Micro Cellular Jounce Bumperby Roland Graef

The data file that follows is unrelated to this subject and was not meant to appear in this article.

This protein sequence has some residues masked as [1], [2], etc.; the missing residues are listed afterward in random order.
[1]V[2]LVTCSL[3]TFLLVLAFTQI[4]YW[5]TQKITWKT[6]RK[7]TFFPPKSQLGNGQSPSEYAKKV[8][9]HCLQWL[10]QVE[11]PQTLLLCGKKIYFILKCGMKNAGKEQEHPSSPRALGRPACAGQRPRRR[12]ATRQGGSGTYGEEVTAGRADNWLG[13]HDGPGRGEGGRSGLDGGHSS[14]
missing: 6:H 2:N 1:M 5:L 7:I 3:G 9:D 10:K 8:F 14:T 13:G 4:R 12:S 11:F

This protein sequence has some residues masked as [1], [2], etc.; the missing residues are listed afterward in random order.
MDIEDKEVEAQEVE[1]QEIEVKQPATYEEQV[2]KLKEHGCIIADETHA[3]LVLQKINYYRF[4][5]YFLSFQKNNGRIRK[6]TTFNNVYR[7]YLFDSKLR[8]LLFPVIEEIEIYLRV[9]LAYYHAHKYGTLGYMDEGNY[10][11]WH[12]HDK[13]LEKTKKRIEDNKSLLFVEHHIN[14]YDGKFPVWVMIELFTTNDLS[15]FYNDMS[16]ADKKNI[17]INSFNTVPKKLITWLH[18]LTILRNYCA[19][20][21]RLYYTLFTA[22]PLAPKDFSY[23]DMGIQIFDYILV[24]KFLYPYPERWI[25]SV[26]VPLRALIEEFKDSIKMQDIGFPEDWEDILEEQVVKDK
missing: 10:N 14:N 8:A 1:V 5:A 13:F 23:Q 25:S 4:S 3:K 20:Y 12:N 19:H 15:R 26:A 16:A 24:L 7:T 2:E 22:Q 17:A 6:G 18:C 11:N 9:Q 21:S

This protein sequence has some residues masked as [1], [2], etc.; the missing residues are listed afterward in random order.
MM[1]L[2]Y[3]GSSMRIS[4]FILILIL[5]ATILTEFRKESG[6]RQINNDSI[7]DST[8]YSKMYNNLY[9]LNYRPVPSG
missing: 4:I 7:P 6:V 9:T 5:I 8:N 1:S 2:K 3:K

Attention - calling all bumpstops. Well, we call them bumpstops because we always have. It is what we are used to calling them. But in the age of specialized tech-talk they are “bumpstops” no more; now they are micro-cellular progressive jounce bumpers. - What? ... That was a double decafe Mocha, skinny, no whip! Most people think of a bumpstop as a black rubber snubber hanging down from the frame above the axle to protect against metal-to-metal contact. Just like my dad’s 1974 Chevrolet Caprice station wagon. You know, the one with the big block 454 and the hide - away tailgate. The Caprice was the cruising wagon of choice when highway 5 between L.A. and San Francisco first opened and gas stations were few and far between. The song, “Head out on the Highway, look’in for adventure” keeps ringing in my head. Where was I, oh yeah, trying to avoid the dreaded bumpstop (dumpstop). The thing was, no matter where you went in that wagon; you rarely came into contact with the bumpstop. The micro-cellular progressive jounce bumper, or simply put, the foamy bumpstop, is actually a supplemental spring. It works to make the suspension progressive, allowing a smooth transition to full compression. What most people don’t realize is that the foamy bumpstop is an active part of the suspension. Let’s say you’re sitting in your M3, 996, Accord, Golf, S4, or Civic. (Hmm I can’t decide). They all use the foamy. Ok, you’re in your brand new Integra, just drove it off the showroom floor and are sitting at the stoplight waiting for the green. The foamy is actively engaged even while waiting at the stoplight. Car manufacturers use this brilliant piece of high-tech engineering for many reasons. By using an almost zero-weight supplemental spring, you can build the main (steel) spring with a reduced spring rate for a comfy ride. The softer spring uses less weight, and, saving weight is a number one priority of new car manufacturers. Cars have thousands of parts. A little weight saved here and there really adds up. When the manufactures save weight they also save costs, less material=less cost. So we now know why these foamy gems are used. But how do they really work? As mentioned earlier, the foamy bumpstops are an active working part of the suspension. They work in harmony with the springs and the rest of the suspension components allowing the ride to be comfortable while cruising. When the car is in a handling situation, such as in a turn, they make the car feel firmer for better handling. Think of the foamy as a little progressive spring over the shock rod. All car manufacturer bumpstops have a specifically calculated spring rate and compressed height. (block height). When a spring is designed the spring rate must be calculated with the rate of the progressive bumpstop in mind. Otherwise the spring will not work in harmony with the bumpstop and the frequency of the suspension will be out sync. The human body interprets a certain range of suspension frequency as comfortable or uncomfortable. Frequency in an automotive chassis is like chords in music. If two or more notes are combined in a pleasing combination you have harmony, otherwise you have uncomfortable dissonance. The same thing happens in suspension tuning. A balanced suspension is important for correct function. This is why it so critical to understand the true effect of the pro-active foamy and the spring. Everything must work together in harmony! The compressed height is what limits the wheel travel and controls how far the wheel and tire move up into the fender well. Aftermarket suspension designers must consider that enthusiasts will be upgrading the tires and wheels. Therefore, it is vital that these designers take into consideration the needs of tire and wheel fitment. By trimming the bumpstop you allow the tire and wheel to move further into the fender. This can cause the tire to rub where it did not before. If your application does not require bumpstop trimming and you are concerned about tires rubbing, just load up your car with your buddies and drive over some dips and speed bumps. If your tires do not rub with a full load in the car, they should not rub with lowering springs installed. So, what has little Johnny learned today? There is no such thing as a bumpstop in a modern suspension. The bumpstop has been replaced by a supplemental, active foam rubber spring, which is one of the essential components in the suspension.